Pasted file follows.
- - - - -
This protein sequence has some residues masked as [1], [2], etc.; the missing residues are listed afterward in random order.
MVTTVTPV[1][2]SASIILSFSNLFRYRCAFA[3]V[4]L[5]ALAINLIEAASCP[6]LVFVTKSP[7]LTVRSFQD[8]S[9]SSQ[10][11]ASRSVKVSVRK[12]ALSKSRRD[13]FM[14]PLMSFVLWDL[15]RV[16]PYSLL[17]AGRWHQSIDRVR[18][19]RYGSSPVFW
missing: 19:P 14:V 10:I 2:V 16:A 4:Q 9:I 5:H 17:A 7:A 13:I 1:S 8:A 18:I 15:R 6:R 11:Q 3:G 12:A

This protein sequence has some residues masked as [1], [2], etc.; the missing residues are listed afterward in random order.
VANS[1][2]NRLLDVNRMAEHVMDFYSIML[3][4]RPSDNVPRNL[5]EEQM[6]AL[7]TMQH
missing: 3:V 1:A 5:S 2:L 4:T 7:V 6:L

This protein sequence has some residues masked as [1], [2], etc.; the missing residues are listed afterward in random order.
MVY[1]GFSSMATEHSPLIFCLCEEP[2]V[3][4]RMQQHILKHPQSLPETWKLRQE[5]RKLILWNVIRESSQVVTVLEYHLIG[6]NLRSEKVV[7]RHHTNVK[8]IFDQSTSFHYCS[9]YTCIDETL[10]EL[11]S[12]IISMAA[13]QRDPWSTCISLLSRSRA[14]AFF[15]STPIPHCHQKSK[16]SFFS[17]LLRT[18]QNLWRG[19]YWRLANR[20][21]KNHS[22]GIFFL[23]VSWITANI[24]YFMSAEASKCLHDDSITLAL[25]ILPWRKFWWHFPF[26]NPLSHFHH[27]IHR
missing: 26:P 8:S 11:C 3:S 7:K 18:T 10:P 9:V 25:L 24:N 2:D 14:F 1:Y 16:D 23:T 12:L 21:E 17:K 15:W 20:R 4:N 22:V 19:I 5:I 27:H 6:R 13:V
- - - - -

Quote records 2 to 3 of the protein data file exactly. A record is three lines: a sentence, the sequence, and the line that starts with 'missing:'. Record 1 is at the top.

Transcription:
This protein sequence has some residues masked as [1], [2], etc.; the missing residues are listed afterward in random order.
VANS[1][2]NRLLDVNRMAEHVMDFYSIML[3][4]RPSDNVPRNL[5]EEQM[6]AL[7]TMQH
missing: 3:V 1:A 5:S 2:L 4:T 7:V 6:L

This protein sequence has some residues masked as [1], [2], etc.; the missing residues are listed afterward in random order.
MVY[1]GFSSMATEHSPLIFCLCEEP[2]V[3][4]RMQQHILKHPQSLPETWKLRQE[5]RKLILWNVIRESSQVVTVLEYHLIG[6]NLRSEKVV[7]RHHTNVK[8]IFDQSTSFHYCS[9]YTCIDETL[10]EL[11]S[12]IISMAA[13]QRDPWSTCISLLSRSRA[14]AFF[15]STPIPHCHQKSK[16]SFFS[17]LLRT[18]QNLWRG[19]YWRLANR[20][21]KNHS[22]GIFFL[23]VSWITANI[24]YFMSAEASKCLHDDSITLAL[25]ILPWRKFWWHFPF[26]NPLSHFHH[27]IHR
missing: 26:P 8:S 11:C 3:S 7:K 18:T 10:P 9:V 25:L 24:N 2:D 14:F 1:Y 16:D 23:T 12:L 21:E 17:K 15:W 20:R 4:N 22:V 19:I 5:I 27:H 6:R 13:V